b The Longhorn Mafia <$BlogRSDURL$>

Wednesday, February 02, 2005

Football: Good-Bye to a Great One 

Will Emmitt Smith retire tomorrow? Various reports say yes, though Smith has denied the rumors.

Barring the unexpected, it appears as though one of the NFL's greatest careers has come to an end. I would side with many fans, who think Smith should hung up his cleats two years ago, but at the same time it's hard to fault a competitor for wanting to grind ahead.

That was the hallmark of Emmitt Smith's career -- grinding out yards. He didn't have the moves or speed of a Barry Sanders, but he also had qualities that superceded those of his contemporaries: vision, determination and toughness. Everyone remembers the final week of the 1993 season, when Smith put the Cowboys' postseason fate on his shoulder, literally, en route to a 16-13 win against New York. Weeks later Smith won the Super Bowl MVP in Dallas' back-to-back championship victory.

It's three other moments stand out to me in his storied career. The first came on his first carry of the 1995 season. Emmitt took a handoff and blew through the line into the open field. By the time he reached the endzone at Giants Stadium, there wasn't a New York defender even close. So much for the knock on his speed.

Later that season the Cowboys traveled to Atlanta to play the Falcons. On one run it appeared that the Falcons defense had Emmitt stopped for a big loss. Then Smith reversed field and ran into another wall of Falcons. By the time he reversed again he managed to hit the corner, bowl past a defender, and sprint the remaining 30 or 40 yards for the touchdown. So much for the knock on his moves.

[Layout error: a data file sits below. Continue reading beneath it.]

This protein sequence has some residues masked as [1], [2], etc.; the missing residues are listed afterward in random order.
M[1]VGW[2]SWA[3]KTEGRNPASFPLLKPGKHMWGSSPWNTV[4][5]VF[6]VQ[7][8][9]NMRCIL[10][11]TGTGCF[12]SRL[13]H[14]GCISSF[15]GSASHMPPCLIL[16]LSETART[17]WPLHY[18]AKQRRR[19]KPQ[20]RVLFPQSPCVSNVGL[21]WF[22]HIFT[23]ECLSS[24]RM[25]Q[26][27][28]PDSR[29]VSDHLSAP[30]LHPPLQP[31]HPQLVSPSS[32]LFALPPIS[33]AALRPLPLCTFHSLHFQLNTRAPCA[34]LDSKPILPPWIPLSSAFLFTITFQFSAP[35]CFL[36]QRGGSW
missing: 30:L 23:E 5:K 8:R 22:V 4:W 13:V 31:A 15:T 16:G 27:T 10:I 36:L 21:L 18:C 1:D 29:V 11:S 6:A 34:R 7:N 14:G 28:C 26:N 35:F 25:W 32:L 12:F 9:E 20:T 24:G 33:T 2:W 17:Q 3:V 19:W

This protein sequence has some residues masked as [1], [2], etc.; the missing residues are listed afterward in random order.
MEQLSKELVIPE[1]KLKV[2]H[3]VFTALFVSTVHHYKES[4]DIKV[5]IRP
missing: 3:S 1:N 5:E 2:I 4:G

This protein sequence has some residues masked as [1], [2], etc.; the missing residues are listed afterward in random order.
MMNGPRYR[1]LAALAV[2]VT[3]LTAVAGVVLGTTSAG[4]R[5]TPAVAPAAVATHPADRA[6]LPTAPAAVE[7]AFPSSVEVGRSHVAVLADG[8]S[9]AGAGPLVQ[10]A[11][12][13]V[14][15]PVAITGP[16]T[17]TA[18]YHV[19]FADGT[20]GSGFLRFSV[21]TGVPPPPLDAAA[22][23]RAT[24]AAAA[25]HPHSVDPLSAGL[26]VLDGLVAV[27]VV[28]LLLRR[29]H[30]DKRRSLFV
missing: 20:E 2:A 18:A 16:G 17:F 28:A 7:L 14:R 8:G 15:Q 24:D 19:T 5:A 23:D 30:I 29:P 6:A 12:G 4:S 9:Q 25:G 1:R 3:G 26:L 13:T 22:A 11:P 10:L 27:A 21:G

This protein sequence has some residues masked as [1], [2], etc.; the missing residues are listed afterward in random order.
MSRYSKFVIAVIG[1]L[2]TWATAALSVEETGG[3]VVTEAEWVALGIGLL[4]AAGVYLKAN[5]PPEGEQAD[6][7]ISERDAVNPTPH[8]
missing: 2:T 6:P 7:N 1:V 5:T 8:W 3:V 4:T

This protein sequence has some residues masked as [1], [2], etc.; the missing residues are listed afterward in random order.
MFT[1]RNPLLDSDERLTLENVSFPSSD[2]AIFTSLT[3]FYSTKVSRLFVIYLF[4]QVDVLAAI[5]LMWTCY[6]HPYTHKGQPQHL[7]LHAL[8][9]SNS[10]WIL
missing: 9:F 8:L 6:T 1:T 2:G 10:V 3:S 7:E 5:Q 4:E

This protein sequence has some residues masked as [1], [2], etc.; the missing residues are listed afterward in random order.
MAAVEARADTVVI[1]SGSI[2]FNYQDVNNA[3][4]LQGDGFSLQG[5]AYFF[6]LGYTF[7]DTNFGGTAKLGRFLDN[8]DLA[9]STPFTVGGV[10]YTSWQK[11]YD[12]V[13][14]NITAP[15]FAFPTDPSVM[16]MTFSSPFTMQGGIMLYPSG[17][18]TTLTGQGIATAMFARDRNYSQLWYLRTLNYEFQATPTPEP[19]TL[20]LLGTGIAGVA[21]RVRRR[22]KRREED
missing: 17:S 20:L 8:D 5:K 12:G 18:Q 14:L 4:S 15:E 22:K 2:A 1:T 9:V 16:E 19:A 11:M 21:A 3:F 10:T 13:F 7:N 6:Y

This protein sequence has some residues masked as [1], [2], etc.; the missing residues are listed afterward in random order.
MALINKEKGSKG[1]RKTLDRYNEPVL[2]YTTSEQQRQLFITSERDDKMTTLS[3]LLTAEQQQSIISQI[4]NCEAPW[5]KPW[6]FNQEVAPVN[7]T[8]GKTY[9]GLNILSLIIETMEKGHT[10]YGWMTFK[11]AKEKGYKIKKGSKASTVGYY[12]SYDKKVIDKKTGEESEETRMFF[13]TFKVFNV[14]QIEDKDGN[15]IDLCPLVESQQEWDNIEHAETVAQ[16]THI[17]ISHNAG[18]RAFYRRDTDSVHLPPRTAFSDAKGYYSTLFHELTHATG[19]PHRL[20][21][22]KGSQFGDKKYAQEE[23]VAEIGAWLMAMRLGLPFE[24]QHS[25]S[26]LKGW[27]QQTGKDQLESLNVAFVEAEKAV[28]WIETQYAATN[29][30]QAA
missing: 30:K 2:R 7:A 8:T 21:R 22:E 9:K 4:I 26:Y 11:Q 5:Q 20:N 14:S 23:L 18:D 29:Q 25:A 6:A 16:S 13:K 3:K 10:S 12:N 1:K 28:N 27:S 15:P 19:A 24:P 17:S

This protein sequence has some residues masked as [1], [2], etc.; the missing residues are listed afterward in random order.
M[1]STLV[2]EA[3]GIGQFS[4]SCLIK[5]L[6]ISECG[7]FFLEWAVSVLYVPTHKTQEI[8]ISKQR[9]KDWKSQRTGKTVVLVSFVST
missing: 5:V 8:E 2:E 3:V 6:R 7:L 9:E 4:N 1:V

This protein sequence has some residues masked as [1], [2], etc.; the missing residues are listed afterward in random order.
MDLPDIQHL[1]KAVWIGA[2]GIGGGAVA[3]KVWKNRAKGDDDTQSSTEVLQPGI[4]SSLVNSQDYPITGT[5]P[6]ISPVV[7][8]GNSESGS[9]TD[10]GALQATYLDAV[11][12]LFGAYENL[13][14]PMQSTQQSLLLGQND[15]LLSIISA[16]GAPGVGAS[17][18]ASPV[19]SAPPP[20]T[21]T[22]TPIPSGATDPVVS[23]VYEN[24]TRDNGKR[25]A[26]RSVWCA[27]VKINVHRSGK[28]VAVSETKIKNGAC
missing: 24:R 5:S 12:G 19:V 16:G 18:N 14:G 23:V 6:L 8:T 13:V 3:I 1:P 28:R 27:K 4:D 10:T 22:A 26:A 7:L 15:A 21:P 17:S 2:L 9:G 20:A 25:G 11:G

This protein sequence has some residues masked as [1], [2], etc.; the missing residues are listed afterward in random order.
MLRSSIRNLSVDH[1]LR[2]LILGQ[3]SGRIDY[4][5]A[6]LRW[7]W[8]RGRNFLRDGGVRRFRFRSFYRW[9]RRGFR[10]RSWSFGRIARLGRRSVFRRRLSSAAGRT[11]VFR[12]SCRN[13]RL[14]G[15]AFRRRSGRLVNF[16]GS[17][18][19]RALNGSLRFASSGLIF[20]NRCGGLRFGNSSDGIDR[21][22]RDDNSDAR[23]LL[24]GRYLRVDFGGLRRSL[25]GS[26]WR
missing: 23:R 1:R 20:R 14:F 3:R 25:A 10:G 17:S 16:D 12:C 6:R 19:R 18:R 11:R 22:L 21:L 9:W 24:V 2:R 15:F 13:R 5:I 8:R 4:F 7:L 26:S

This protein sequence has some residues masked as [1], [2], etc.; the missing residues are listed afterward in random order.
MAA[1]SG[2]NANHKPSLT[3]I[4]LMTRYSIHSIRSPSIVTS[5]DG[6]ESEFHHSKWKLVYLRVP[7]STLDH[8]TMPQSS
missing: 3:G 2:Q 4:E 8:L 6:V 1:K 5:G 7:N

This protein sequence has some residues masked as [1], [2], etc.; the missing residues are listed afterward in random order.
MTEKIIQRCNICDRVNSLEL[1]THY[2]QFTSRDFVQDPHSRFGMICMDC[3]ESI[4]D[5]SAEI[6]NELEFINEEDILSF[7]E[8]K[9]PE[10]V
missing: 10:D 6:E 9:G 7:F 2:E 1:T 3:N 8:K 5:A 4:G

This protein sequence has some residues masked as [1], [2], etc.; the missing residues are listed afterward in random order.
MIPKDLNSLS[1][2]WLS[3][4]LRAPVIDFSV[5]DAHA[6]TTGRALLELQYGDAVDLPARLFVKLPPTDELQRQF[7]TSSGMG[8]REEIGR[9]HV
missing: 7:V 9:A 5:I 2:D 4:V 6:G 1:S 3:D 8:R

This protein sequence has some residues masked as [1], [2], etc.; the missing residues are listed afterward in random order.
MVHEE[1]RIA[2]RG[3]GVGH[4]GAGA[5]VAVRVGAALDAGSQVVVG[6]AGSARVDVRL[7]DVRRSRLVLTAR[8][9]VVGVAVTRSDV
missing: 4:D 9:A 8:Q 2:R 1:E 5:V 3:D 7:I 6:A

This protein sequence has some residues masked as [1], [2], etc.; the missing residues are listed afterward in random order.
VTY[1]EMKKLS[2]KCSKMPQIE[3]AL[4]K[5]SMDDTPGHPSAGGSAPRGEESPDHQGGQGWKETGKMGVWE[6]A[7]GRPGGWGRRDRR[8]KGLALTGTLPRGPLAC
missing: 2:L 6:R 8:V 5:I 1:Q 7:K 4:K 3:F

The final play that sticks out to me didn't end up in the endzone. Well, Emmitt did, but he didn't score. In the waning moments of 1996's season-opening loss to Chicago, Dallas faked a handoff to Emmitt. Now a veteran on the downside of his prime, he ignored the futility of the 22-6 deficit and leaped over the goalline pile, landing on his neck. What looked like a serious injury, though, kept him out of action for just a week. That was typical Emmitt Smith determination.

Critics will contend that Emmitt, despite his all-time rushing record, wasn't as good as Barry Sanders or Walter Payton or Jim Brown. Maybe that's true. What's also true is that Emmitt has three championship rings and the aforementioned trio of talent combined for just two. Sure Emmitt had a great supporting cast, but in 1993, during a contract dispute, the Boys started 0-2 without Emmitt in the lineup. They lost just twice after he returned, and ultimately won the Super Bowl.

With the game on the line, there's no one I would have rather seen in the backfield than Emmitt Smith. He played football the way it should be played. He gave a maximum effort and came through when his team needed him. He personified the greatness of the Dallas Cowboys as much as any other player in franchise history. And yes, he will be missed.


This page is powered by Blogger. Isn't yours?